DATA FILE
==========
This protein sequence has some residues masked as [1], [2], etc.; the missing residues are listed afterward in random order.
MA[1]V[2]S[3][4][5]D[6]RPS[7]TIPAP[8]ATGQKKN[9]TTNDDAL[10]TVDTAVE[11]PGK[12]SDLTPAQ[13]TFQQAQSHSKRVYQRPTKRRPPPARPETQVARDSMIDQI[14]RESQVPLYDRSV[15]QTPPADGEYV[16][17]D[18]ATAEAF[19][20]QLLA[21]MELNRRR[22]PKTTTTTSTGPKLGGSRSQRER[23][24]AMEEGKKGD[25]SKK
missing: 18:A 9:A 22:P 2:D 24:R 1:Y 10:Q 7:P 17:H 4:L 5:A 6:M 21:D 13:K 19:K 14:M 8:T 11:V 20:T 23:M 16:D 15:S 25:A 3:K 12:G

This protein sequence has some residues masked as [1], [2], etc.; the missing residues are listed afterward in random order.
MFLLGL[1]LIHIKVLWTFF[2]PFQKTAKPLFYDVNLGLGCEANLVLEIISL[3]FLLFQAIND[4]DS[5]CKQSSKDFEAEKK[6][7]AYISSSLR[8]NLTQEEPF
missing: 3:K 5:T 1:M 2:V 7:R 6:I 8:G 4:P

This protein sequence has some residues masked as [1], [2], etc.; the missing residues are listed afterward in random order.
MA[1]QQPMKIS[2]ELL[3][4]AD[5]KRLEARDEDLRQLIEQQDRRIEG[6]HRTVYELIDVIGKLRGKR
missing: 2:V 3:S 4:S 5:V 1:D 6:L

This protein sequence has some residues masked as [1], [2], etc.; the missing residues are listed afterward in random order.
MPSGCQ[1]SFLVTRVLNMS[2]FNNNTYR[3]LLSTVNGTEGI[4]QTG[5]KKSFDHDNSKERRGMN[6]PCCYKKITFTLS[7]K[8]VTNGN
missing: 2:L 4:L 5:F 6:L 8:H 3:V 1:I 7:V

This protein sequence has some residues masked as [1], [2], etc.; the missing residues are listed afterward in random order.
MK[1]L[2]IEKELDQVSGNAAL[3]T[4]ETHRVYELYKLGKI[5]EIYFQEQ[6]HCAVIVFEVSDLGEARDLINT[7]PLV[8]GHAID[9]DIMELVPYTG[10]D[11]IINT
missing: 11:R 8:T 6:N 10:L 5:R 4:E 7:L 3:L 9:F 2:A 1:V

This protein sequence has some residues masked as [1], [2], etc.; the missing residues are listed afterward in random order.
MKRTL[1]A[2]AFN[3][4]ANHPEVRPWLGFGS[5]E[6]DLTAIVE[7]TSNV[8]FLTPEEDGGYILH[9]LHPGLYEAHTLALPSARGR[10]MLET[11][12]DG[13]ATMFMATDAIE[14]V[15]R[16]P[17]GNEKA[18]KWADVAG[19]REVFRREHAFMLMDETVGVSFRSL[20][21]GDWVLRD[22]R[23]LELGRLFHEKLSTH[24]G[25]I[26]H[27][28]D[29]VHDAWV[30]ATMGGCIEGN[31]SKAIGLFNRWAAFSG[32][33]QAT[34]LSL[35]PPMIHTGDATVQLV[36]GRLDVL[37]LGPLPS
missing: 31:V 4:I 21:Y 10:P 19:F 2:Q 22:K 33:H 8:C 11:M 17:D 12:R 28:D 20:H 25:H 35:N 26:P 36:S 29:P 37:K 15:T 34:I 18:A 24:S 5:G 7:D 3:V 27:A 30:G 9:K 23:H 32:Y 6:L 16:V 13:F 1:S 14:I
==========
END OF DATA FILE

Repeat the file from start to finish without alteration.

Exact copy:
This protein sequence has some residues masked as [1], [2], etc.; the missing residues are listed afterward in random order.
MA[1]V[2]S[3][4][5]D[6]RPS[7]TIPAP[8]ATGQKKN[9]TTNDDAL[10]TVDTAVE[11]PGK[12]SDLTPAQ[13]TFQQAQSHSKRVYQRPTKRRPPPARPETQVARDSMIDQI[14]RESQVPLYDRSV[15]QTPPADGEYV[16][17]D[18]ATAEAF[19][20]QLLA[21]MELNRRR[22]PKTTTTTSTGPKLGGSRSQRER[23][24]AMEEGKKGD[25]SKK
missing: 18:A 9:A 22:P 2:D 24:R 1:Y 10:Q 7:P 17:H 4:L 5:A 6:M 21:D 13:K 19:K 14:M 8:T 11:V 20:T 23:M 16:D 15:S 25:A 3:K 12:G

This protein sequence has some residues masked as [1], [2], etc.; the missing residues are listed afterward in random order.
MFLLGL[1]LIHIKVLWTFF[2]PFQKTAKPLFYDVNLGLGCEANLVLEIISL[3]FLLFQAIND[4]DS[5]CKQSSKDFEAEKK[6][7]AYISSSLR[8]NLTQEEPF
missing: 3:K 5:T 1:M 2:V 7:R 6:I 8:G 4:P

This protein sequence has some residues masked as [1], [2], etc.; the missing residues are listed afterward in random order.
MA[1]QQPMKIS[2]ELL[3][4]AD[5]KRLEARDEDLRQLIEQQDRRIEG[6]HRTVYELIDVIGKLRGKR
missing: 2:V 3:S 4:S 5:V 1:D 6:L

This protein sequence has some residues masked as [1], [2], etc.; the missing residues are listed afterward in random order.
MPSGCQ[1]SFLVTRVLNMS[2]FNNNTYR[3]LLSTVNGTEGI[4]QTG[5]KKSFDHDNSKERRGMN[6]PCCYKKITFTLS[7]K[8]VTNGN
missing: 2:L 4:L 5:F 6:L 8:H 3:V 1:I 7:V

This protein sequence has some residues masked as [1], [2], etc.; the missing residues are listed afterward in random order.
MK[1]L[2]IEKELDQVSGNAAL[3]T[4]ETHRVYELYKLGKI[5]EIYFQEQ[6]HCAVIVFEVSDLGEARDLINT[7]PLV[8]GHAID[9]DIMELVPYTG[10]D[11]IINT
missing: 11:R 8:T 6:N 10:L 5:R 4:E 7:L 3:L 9:F 2:A 1:V

This protein sequence has some residues masked as [1], [2], etc.; the missing residues are listed afterward in random order.
MKRTL[1]A[2]AFN[3][4]ANHPEVRPWLGFGS[5]E[6]DLTAIVE[7]TSNV[8]FLTPEEDGGYILH[9]LHPGLYEAHTLALPSARGR[10]MLET[11][12]DG[13]ATMFMATDAIE[14]V[15]R[16]P[17]GNEKA[18]KWADVAG[19]REVFRREHAFMLMDETVGVSFRSL[20][21]GDWVLRD[22]R[23]LELGRLFHEKLSTH[24]G[25]I[26]H[27][28]D[29]VHDAWV[30]ATMGGCIEGN[31]SKAIGLFNRWAAFSG[32][33]QAT[34]LSL[35]PPMIHTGDATVQLV[36]GRLDVL[37]LGPLPS
missing: 31:V 4:I 21:Y 10:P 19:F 2:Q 22:K 33:H 8:C 11:M 17:D 12:R 28:D 20:H 25:H 35:N 26:P 36:S 29:P 37:K 15:T 34:I 18:A 24:S 5:G 7:D 3:V 27:A 30:G 9:K 23:H 32:Y 6:L 16:V 13:F 1:S 14:I